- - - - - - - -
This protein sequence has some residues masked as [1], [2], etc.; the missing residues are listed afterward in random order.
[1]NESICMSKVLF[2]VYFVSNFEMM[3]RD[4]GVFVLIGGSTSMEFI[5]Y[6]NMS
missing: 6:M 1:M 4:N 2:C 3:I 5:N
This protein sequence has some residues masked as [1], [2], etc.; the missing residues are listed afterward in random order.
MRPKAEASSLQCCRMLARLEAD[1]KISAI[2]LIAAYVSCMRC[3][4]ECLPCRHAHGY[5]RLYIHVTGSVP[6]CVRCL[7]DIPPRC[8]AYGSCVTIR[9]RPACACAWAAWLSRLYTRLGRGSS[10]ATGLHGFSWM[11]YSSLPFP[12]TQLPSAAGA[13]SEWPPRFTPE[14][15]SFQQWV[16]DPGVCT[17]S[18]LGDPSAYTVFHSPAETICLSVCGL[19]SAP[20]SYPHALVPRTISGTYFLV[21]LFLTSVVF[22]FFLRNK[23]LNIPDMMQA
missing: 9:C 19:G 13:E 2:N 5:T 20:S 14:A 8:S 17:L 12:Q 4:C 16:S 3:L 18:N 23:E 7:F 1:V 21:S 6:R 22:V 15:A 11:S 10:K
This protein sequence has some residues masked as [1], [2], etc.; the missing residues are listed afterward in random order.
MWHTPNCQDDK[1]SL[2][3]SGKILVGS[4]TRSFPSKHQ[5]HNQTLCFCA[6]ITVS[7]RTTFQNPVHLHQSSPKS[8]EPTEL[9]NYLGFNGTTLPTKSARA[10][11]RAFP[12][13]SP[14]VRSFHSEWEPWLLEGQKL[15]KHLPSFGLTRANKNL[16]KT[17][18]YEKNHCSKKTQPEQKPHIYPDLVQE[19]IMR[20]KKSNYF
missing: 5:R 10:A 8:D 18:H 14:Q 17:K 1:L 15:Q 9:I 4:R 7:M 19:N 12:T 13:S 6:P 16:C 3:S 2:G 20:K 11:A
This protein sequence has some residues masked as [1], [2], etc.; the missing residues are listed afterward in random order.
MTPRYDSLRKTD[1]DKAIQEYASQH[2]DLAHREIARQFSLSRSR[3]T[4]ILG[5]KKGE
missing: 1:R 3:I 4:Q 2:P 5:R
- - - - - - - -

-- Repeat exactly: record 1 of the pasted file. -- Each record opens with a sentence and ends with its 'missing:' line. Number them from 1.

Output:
This protein sequence has some residues masked as [1], [2], etc.; the missing residues are listed afterward in random order.
[1]NESICMSKVLF[2]VYFVSNFEMM[3]RD[4]GVFVLIGGSTSMEFI[5]Y[6]NMS
missing: 6:M 1:M 4:N 2:C 3:I 5:N